Older perhaps, but wiser?
PT Barnum once remarked that there’s a sucker born every minute. Sometimes it seems that the biggest sucker of all is the Federal Government.
Back in March, the inspector general for the Social Security Administration completed an audit which revealed that 6.5 million Social Security numbers belong to Americans 112 years old or older. A few thousand of these have birth dates from before the Civil War! I know that people are living longer – but this is quite remarkable!
In April 2014, the U.S. Census Bureau estimated that 0.02 percent of the population of the United States were 100 years old or older. That works out to be around 55,000 people. Worldwide there may be as many as 300,000; a large number to be sure, but hardly in the neighborhood of 6.5 million in the U.S. alone.
It should be noted as well, that there is a large difference between 100 years old and 112 years old. According to a New England study, the mean survival age of centenarians is around 103 years, with only 71 documented individuals older than 110 in the whole world. Looking at the data, it would seem to be really tough to get above 110, and if you do, each sunrise you see is a gift from God.
According to an article published this year in USA Today, there were at that time, exactly five people born in the 1800s who were still alive – all women. Three of these live in the United States. The oldest here in the US was born 4 July 1898 and was 116 years old. There was a woman in Mexico who claimed to be 127, but she lost her birth certificate forty years ago during a move.
She certainly looks like she might be 127.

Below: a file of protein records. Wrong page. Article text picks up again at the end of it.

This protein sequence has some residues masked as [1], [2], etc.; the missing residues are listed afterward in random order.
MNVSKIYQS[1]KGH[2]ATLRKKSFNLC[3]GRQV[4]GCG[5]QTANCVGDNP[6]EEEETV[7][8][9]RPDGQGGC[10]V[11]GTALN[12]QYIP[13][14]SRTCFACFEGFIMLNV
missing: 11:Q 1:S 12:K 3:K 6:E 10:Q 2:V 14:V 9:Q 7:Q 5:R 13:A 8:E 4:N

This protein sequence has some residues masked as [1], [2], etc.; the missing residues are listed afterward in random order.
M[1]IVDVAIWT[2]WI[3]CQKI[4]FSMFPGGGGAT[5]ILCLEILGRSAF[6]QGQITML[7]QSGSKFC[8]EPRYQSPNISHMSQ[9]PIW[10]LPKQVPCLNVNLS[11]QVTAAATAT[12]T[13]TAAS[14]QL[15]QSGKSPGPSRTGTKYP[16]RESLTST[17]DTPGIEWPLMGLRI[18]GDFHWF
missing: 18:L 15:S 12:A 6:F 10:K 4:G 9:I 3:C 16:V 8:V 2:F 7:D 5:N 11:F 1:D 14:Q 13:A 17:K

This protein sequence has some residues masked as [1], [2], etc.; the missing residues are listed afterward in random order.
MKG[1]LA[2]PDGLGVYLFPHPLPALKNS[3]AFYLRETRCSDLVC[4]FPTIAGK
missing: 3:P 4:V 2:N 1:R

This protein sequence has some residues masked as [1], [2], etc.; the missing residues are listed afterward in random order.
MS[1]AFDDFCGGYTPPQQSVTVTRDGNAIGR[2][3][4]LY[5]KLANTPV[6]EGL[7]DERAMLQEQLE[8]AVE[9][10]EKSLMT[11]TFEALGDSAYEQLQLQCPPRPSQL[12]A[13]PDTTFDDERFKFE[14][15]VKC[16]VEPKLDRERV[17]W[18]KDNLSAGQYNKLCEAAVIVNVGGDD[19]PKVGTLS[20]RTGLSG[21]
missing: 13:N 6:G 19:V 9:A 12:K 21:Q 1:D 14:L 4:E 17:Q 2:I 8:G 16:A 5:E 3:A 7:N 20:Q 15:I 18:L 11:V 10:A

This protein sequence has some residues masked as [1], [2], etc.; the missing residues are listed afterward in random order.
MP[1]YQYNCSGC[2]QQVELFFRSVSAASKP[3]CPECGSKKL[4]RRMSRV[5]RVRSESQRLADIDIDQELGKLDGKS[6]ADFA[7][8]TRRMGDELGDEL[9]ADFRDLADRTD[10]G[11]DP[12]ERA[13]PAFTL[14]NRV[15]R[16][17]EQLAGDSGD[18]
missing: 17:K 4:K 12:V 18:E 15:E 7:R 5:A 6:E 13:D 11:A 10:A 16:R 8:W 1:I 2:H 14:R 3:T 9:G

In 2013, reporters in Ethiopia discovered a man who they claimed could be as old as 160. Of course, there was no way to actually verify when he was born. And if he is 160, I hope I look that good at 100; he certainly looks to be in better shape than the 127 year old in Mexico.
This is all well and good, and as people are living longer I am hoping to join the ranks of centenarians myself in 40 years or so. Articles have been published predicting that the first person to live to 150 has already been born (barring the claim of the man in Ethiopia), and it is expected that by 2050, there will be over 2.5 million centenarians worldwide – 1.2 million in the U.S. alone.
But that’s in 2050. This is 2015. How do the figures today square with the SSA’s audit showing 6.5 million Americans aged 112 or older? Clearly there are not 6.5 million Americans aged 112 or older today. So how did the audit turn up those numbers?
What the audit actually revealed is that there are approximately 6.5 million number holders (people) born before 16 Jun 1901 who did not have a date of death on their record. The audit concluded that the SSA lacks the controls necessary to annotate death information on the records of number-holders who exceed what they call “maximum reasonable life expectancies.”
In other words, their records have not been closed out because as far as the system is concerned, they haven’t died yet, and the system has no way to close them out because, since they are actually dead, there is no mechanism available to report them as such.
So what is happening with these dead people? We know that in many areas of the country, the dead still exercise their right to vote; are these dead people still active as far as their social security accounts are concerned?
Not surprisingly, the answer is yes. Many of the restless dead apparently still work. “During Calendar Years 2008 through 2011, SSA received 4,024 E-Verify inquiries using the Social Security Numbers of 3,873 number holders born before 16 June 1901,” the report stated. “These inquiries indicate individuals’ attempts to use the SSNs to apply for work.” And this does not include those that already have jobs and are not applying. The audit didn’t say anything about dead number holders who have money still being paid into their “account.”
The audit also didn’t say anything about money being paid to number holders who are likely deceased either.
So how does the SSA determine if you are dead or not? The IG report says that the SSA “matches death reports received from ‘various sources’ against its payment records, then records the date of a number-holder’s death in its Numerical Identification System, or Numident.” That information then feeds the SSA’s “Death Master File,” used by financial institutions and government entities to identify fraud.